Custom Reading Reponses on the Book "War Dance" by Sherman Alexie essay paper sample
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The book “War Dances” by Sherman Alexie is the first edition publication of Grove Press. The book is a great collection of poems and fictional stories that take critical insight into controversial situations affecting conflicted people in the society. “War Dances” is strikingly interesting with some stories being funny and others very sad, astonishingly, they are all engaging to the reader. The author captures my attention by blending comic situations with sad ones and does this without having to struggle like some other authors will do by using many words. Some of the stories are drawn from his Native American Indian heritage, some of them have race-blind characters, and some are white. He lengthens his stories into stereotypes, he discusses for example; in the first story “Breaking and Entering,” where he finds a young man doing a stereotypical thing, characters with alcoholic parents or singing elders. He also puts his characters in differing situations, such as “The Senator’s Son,” where he tells a story of a young homophobe.
The book shows Alexie’s proficiency with words, he is not exceedingly wordy, but rather moves the story by narrating it over. His poems are a great testimony of his fascinating ability with words. I feel that he uses a rhythmical language which is borrowed from his poetry skills and this makes his work very unique.
Alexie does not fully point out his argument, but rather leaves it to the reader to finalize and make conclusion on the topics of discussion. He does not give straight forward answers, but allows the reader to ponder over them.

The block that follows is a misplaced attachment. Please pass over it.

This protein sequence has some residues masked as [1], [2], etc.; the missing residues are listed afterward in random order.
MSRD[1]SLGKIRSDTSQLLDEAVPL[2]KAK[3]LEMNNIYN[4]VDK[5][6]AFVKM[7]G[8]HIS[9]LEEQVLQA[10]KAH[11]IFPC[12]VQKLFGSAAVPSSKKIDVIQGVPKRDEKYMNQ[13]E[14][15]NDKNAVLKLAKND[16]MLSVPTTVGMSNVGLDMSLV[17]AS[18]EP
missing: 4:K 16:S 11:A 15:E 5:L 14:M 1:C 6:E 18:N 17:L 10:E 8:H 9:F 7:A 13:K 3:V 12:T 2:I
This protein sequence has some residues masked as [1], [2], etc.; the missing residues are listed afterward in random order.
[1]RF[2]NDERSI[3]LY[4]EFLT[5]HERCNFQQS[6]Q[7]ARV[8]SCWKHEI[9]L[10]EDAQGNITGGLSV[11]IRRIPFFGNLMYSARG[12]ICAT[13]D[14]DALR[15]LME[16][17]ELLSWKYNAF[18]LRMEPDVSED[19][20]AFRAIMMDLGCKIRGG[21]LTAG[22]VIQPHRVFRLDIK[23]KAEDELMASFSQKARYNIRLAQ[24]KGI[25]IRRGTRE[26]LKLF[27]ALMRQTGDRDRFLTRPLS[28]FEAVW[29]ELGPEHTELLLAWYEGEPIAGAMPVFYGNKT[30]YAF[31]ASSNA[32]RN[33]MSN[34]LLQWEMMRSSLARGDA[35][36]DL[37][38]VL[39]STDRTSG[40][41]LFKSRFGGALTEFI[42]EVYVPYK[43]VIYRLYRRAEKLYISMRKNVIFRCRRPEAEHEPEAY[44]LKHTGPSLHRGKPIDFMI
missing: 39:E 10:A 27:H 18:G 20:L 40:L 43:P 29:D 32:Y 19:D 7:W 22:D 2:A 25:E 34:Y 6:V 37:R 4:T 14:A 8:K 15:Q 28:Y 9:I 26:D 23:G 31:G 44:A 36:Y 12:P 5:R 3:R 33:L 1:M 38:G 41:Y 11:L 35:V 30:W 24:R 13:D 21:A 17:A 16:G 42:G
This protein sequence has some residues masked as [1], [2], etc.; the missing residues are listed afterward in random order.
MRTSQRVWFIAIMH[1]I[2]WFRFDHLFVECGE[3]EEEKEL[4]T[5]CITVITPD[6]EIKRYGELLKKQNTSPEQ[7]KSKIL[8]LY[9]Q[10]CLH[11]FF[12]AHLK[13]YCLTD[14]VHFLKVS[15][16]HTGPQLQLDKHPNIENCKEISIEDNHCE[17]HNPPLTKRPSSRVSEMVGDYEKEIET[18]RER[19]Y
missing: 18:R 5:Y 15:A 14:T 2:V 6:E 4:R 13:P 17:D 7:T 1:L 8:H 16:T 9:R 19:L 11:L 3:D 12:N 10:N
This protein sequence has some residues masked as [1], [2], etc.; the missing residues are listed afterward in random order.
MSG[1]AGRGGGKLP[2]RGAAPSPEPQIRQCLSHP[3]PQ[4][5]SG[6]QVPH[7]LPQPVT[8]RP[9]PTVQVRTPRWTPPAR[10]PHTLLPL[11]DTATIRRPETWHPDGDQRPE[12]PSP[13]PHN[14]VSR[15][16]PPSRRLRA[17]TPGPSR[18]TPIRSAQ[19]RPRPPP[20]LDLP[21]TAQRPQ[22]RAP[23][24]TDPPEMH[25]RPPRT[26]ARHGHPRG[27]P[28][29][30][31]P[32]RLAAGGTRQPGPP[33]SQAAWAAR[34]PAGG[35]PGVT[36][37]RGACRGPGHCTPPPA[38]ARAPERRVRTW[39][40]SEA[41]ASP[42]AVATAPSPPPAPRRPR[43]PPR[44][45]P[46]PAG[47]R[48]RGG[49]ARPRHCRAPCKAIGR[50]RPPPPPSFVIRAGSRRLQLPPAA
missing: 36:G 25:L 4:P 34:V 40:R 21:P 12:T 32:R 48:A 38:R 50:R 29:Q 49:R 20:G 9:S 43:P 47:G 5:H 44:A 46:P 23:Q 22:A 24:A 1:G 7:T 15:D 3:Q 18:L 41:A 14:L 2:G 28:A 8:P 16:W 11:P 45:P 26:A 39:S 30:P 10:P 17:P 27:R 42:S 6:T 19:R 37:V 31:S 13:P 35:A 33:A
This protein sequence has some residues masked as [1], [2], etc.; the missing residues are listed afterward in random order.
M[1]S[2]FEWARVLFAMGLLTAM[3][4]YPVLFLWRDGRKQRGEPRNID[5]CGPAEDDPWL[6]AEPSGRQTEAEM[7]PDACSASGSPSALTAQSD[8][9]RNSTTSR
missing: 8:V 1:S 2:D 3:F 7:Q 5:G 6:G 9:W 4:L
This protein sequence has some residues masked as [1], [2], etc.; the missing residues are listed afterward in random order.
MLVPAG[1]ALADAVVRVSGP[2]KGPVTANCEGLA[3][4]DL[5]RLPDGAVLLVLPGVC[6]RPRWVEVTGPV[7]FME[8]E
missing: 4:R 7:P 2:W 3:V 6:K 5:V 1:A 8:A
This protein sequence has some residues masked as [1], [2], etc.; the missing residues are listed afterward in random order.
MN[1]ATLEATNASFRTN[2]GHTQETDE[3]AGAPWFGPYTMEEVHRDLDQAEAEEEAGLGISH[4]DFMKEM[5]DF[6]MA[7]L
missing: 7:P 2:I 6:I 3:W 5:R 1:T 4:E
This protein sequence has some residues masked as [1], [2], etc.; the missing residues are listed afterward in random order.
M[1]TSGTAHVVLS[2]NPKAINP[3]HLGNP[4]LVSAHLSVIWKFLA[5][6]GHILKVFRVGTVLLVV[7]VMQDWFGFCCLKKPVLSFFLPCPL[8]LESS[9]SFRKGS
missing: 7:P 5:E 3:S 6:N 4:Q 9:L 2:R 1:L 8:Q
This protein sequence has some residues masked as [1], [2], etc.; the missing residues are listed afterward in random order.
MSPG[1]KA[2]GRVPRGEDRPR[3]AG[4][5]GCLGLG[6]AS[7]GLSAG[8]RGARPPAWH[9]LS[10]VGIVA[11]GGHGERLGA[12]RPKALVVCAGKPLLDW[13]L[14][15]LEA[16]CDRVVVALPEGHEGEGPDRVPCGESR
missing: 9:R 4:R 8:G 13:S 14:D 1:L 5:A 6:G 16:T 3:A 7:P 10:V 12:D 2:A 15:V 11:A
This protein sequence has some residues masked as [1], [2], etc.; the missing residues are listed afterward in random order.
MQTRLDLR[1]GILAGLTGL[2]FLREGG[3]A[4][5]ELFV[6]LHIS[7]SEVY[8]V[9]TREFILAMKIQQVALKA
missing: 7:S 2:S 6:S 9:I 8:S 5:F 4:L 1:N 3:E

Response on the book
When I first saw the book I thought it was about some war and celebrations after the war, the title is elusive to the reader. In my opinion, the book read more like a transcript of an oral performance and this makes the work very unique. In several instances, Alexie gets to be too vulgar but in a funny way that kept me reading on. Despite being messy, he uses this to bring up rather heavy and sensitive topics with a light touch that makes a reader laugh when he/she least expects to. In a great capacity, I agree with his way of expressing topics that would be otherwise not interesting to listen or talk about. These topics include cancer, loneliness bigotry among others. In the title short story, a young man looks as his father nears death in a local hospital. His father was feeling cold, and when he complained, the young man goes out in search of a warmer blanket. On his way he spots another Native man and starts a conversation (Alexie 56):
“I mean,” said the young man, “You should see my dad right now. He’s pretending to go into this, like, fucking trance and is dancing around my sister’s bed, and he says he’s trying to, you know, see into her womb, to see who the baby is, to see its true nature so he can give it a name – a protective name- before it’s born.”[…] “I hear you catch nostalgia from fucking old high school girlfriends,” said the man.
This quote shows the nature in which Alexie’s writing appears more of a transcript of a theater play than a story. It also show how he boldly picks on words that are vulgar, but in a way manages to give the reader a reason to keep reading. I feel that he does this due to his ability to perfectly balance very differing themes without jeopardizing the reliability or rather tranquility of his work. He points out in his title story that, “men and pornography are like plants and sunshine. To me, porn is photosynthesis,” (Alexie 42). This statement is put together with other very serious materials, like death, isolation, hate and others. He does this intertwine with a lot of simplicity and does not force humor into it. In a manner only known to him, he manages to fix together all this pieces of contradicting themes without falling out of topic.